The year was 2000. George the Second would soon ascend the steps into the White House, having been declared President by the Supreme Court. The Soviet bloc was now a matter of history and our country was now the only superpower left with no real opposition and a relationship with Vietnam and North Korea. You could still hear the Beatles despite the death of half of them. The religious right wass now a political reality and wass feeling its oats with the national election. I was a member of congregations in Maine and Ipswich, England and am now retired from my first career, having closed two air bases in England, six detachments in Germany and one in Turkey. My head had become follicularly challenged. I've been to two seminaries and lived in Pennsylvania, Massachusetts and Chicago. My youngest daughter is in her final year of college. I was ministering to a small pastoral-size church in Charleston, West Virginia, the capital of the state. I found smaller pastoral congregations are better than fellowships but they still have to use too much of their community energy to keep the congregation alive. Being in the capitol and the only minister-led UU congregation in the state allowed the congregation more access to spreading our gospel beyond the doors of our building.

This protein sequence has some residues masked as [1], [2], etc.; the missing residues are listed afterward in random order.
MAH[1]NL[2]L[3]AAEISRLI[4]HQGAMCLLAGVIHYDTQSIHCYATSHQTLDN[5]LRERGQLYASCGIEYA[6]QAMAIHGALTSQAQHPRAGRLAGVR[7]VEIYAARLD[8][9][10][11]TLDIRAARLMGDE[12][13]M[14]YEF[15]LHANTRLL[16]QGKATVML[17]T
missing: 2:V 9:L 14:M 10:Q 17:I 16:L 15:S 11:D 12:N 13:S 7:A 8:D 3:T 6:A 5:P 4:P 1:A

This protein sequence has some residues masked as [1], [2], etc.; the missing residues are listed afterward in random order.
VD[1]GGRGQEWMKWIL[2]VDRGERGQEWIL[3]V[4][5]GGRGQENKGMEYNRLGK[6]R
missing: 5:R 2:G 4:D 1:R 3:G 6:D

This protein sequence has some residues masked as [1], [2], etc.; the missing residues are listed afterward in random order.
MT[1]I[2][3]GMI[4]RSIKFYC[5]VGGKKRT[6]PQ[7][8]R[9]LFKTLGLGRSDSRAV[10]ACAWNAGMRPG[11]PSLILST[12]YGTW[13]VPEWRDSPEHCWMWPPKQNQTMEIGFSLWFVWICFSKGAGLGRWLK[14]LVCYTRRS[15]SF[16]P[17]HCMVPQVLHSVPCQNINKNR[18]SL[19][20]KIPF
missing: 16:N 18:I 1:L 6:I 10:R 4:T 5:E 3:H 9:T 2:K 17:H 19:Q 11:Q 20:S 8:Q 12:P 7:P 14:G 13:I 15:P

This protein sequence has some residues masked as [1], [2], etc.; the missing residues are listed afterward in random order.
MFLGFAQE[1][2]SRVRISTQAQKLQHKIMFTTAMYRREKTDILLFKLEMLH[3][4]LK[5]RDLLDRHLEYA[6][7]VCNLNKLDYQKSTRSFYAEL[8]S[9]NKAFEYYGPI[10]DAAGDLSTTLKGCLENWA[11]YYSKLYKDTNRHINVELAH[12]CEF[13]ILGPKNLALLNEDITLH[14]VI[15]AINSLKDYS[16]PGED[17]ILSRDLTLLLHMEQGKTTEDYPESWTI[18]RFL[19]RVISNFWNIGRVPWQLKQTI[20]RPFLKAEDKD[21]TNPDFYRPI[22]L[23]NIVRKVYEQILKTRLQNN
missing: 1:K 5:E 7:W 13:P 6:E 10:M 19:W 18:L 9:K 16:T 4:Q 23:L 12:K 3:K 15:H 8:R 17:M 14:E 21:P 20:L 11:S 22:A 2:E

One attempt to do this resulted in the membership committee obtaining a grant from the Chalice Lighters to send out a mailing of 5000 invitations to a service. Now West Virginia is ripe for introduction of liberal religion - every other storefront is one kind of Baptist church or another. They are the only state to legally use rattlers during Pentecostal church services. I got to attend one as visitor one time. The last minister to die from this practice was in May 2012. His father had died the same way as a minister. The religion may not believe in Darwinian evolution, but it may have some relevance. Anyway, the membership committee obtained lists of people who would be good demographically: state employees, people working in social services and the numerous colleges and universities. The program was in motion.